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JR Czech Swing captures $51,715 Beehive Futurity

Published May 19, 2013 4:47 pm

Horse racing • Deck_here_with_period.
This is an archived article that was published on sltrib.com in 2013, and information in the article may be outdated. It is provided only for personal research purposes and may not be reprinted.

South Jordan • Two-year-old filly JR Czech Swing and 18-year-old jockey Jesus Canales scored the biggest win of their young careers Saturday.

JR Czech Swing broke alertly, led most of the way and held off Champagnediamond by a head to capture the $51,715 Beehive Futurity at the Salt Lake Equestrian Park.

Trained by Ron Moosman, JR Czech Swing covered the 300 yards in 15.481 seconds on a surface softened by overnight ran. She earned $18,100 for owners Robert Hosier and Jay Bingham.

"We just wanted a clean break and a safe trip," Canales said. "I knew when she broke good it was going to be all done."

Not that JR Czech Swing's win was easy.

"That other horse was coming to get me pretty hard," Canales said, referring to Champagnediamond. "But when I went to the left-handed whip, she took off again. ... She's just a really nice filly."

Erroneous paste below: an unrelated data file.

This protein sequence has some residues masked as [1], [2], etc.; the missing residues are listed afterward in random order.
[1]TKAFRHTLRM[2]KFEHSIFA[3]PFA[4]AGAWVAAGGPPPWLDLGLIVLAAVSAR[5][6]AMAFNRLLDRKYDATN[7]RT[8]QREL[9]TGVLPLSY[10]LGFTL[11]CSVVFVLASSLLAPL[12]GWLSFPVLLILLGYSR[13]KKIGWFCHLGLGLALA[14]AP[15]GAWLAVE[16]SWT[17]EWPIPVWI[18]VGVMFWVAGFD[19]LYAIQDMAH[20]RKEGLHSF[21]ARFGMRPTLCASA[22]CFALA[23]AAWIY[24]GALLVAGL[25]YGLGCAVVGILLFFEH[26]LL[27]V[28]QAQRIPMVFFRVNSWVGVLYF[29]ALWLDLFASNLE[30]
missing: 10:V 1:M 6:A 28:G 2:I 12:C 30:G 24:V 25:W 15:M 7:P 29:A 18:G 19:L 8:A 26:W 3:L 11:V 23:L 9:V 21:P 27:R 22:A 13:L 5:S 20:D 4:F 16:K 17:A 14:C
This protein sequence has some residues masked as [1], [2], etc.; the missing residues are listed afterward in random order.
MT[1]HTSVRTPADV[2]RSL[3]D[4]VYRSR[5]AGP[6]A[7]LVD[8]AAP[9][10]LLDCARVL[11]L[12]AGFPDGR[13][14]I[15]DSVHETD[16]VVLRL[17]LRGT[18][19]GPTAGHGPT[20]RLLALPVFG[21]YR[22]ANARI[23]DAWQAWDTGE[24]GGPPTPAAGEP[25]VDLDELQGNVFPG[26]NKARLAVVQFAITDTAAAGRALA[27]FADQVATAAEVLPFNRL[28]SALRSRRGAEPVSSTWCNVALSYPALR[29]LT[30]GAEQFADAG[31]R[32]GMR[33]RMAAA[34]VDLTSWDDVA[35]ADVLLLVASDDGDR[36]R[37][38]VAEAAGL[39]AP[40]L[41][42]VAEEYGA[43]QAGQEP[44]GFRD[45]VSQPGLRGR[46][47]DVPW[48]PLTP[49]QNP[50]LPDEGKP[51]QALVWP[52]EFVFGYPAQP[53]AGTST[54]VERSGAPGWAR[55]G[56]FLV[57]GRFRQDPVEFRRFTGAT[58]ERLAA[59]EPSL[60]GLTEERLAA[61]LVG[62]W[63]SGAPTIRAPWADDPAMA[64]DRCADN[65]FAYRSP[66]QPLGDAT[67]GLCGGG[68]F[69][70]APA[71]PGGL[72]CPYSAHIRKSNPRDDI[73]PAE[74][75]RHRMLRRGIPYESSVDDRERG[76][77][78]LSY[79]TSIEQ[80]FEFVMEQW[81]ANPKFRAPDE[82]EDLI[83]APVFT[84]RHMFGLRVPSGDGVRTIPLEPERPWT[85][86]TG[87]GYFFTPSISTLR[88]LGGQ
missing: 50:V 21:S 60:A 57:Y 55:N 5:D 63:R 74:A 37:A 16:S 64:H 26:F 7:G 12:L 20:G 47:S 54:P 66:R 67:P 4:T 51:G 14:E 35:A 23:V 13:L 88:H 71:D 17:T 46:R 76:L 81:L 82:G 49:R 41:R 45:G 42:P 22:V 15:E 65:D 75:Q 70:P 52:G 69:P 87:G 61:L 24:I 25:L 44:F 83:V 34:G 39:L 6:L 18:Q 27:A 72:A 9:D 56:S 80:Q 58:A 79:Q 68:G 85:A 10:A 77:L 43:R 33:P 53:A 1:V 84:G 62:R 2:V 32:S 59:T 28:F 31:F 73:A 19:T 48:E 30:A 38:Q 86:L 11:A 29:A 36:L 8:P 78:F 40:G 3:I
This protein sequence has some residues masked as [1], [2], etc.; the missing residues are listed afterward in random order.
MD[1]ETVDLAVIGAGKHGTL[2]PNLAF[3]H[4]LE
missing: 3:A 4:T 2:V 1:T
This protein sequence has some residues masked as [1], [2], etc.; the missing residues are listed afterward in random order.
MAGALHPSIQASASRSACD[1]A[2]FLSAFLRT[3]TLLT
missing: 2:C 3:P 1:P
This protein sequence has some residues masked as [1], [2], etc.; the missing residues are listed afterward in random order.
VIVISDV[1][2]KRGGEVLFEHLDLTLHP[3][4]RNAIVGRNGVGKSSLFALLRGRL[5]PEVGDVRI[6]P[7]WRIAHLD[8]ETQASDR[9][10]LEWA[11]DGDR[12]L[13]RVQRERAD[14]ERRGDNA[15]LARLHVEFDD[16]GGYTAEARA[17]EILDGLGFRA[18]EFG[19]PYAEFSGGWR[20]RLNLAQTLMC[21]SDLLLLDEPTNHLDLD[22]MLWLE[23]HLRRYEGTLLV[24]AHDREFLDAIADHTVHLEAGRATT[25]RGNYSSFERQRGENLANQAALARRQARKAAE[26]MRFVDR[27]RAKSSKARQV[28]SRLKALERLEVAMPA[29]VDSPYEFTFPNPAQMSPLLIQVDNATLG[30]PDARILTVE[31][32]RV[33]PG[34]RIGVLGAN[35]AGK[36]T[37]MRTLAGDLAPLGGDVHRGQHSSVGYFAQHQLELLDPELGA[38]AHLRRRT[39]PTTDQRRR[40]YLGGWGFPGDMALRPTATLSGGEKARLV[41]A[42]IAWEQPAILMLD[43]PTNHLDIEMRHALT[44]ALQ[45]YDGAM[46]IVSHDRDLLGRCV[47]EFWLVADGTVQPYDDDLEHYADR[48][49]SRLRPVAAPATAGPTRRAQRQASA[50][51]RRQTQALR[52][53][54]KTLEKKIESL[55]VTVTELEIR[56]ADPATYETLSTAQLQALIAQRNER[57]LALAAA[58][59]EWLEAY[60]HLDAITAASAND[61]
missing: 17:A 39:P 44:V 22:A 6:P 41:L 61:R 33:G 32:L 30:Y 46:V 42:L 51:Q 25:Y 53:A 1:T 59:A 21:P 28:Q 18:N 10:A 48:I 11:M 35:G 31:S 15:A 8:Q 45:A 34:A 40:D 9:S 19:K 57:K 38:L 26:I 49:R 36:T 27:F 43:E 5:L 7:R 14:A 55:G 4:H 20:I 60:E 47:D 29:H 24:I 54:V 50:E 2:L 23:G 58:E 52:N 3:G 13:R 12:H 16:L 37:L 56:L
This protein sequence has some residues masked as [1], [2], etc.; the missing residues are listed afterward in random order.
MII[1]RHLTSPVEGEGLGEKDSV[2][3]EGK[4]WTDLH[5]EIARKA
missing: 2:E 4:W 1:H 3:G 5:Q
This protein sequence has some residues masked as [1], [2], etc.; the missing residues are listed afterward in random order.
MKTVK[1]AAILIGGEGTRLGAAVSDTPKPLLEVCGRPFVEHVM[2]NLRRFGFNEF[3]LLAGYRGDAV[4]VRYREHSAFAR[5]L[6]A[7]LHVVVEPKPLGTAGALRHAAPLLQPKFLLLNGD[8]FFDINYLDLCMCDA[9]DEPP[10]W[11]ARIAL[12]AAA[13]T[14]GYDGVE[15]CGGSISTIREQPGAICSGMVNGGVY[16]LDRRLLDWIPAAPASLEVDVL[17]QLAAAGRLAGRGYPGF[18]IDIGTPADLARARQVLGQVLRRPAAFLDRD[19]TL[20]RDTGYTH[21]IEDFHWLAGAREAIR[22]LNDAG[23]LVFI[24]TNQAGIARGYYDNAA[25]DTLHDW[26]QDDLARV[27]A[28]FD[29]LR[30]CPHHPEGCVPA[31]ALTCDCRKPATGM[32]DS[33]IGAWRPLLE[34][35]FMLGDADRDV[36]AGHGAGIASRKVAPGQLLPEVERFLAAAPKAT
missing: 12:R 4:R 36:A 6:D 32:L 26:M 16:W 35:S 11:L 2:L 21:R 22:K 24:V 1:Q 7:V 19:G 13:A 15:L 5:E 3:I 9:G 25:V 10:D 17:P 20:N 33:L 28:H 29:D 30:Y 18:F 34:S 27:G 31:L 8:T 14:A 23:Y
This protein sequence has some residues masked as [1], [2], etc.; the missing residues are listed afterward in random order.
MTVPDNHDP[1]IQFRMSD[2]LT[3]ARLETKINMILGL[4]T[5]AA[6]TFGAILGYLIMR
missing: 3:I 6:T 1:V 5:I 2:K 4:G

Canales was born in Chihauhua, Mexico, but is now based out of Fillmore, Utah. He has been riding professionally for less than two years.

Asked if the Beehive was his biggest victory so far, he smiled, nodded and said, 'Oh, yes. It is just an amazing feeling."

Champagnediamond, breaking from the No. 10 post, just missed under jockey Cameron Colledge but still earned $7,757 for owner Amber Spencer.

BF Lanes Last Move finished third, a neck behind Champagnediamond and one length in front of BF Storm Driver. Both horses are owned by Birrell Farms.

Utah native Russ Vicchrilli, the perennial leading rider at Arapahoe Park outside Denver, made the trip back to his home state to pilot BF Storm Driver.

Breaking from the No. 1 post, BF Storm Driver fought valiantly on the worst part of the drying race track to finish fourth.

"The inside killed me today," Vicchrilli said. "She broke well and ran very well. It was just a little too deep down thereby the rail."